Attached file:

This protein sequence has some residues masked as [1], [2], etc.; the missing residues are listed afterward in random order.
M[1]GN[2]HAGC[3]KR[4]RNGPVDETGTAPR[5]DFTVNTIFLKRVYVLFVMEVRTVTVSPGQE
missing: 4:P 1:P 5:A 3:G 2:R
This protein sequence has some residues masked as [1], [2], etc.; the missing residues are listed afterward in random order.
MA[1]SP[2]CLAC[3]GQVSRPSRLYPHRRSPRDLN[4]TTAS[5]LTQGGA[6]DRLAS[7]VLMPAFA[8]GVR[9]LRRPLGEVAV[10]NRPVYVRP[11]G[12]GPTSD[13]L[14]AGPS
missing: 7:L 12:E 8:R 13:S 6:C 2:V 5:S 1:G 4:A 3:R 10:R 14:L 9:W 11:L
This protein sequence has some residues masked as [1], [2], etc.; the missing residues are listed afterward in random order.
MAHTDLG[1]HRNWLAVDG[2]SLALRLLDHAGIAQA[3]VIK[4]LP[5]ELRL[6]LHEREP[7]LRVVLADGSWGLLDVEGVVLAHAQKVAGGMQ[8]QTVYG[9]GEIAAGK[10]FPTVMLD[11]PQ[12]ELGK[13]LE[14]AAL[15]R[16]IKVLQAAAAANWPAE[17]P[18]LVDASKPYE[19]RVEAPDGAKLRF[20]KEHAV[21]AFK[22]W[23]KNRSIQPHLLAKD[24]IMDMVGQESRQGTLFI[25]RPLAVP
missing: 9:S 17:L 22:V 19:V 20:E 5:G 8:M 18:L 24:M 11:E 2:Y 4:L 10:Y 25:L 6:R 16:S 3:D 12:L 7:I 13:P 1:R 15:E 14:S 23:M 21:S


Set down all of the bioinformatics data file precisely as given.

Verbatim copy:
This protein sequence has some residues masked as [1], [2], etc.; the missing residues are listed afterward in random order.
M[1]GN[2]HAGC[3]KR[4]RNGPVDETGTAPR[5]DFTVNTIFLKRVYVLFVMEVRTVTVSPGQE
missing: 4:P 1:P 5:A 3:G 2:R
This protein sequence has some residues masked as [1], [2], etc.; the missing residues are listed afterward in random order.
MA[1]SP[2]CLAC[3]GQVSRPSRLYPHRRSPRDLN[4]TTAS[5]LTQGGA[6]DRLAS[7]VLMPAFA[8]GVR[9]LRRPLGEVAV[10]NRPVYVRP[11]G[12]GPTSD[13]L[14]AGPS
missing: 7:L 12:E 8:R 13:S 6:C 2:V 5:S 1:G 4:A 3:R 10:R 14:L 9:W 11:L
This protein sequence has some residues masked as [1], [2], etc.; the missing residues are listed afterward in random order.
MAHTDLG[1]HRNWLAVDG[2]SLALRLLDHAGIAQA[3]VIK[4]LP[5]ELRL[6]LHEREP[7]LRVVLADGSWGLLDVEGVVLAHAQKVAGGMQ[8]QTVYG[9]GEIAAGK[10]FPTVMLD[11]PQ[12]ELGK[13]LE[14]AAL[15]R[16]IKVLQAAAAANWPAE[17]P[18]LVDASKPYE[19]RVEAPDGAKLRF[20]KEHAV[21]AFK[22]W[23]KNRSIQPHLLAKD[24]IMDMVGQESRQGTLFI[25]RPLAVP
missing: 9:S 17:L 22:V 19:V 20:E 5:G 8:M 18:L 24:M 11:E 2:Y 4:L 10:Y 25:L 6:R 16:S 3:D 12:L 7:I 13:P 1:R 15:E 14:S 23:M 21:S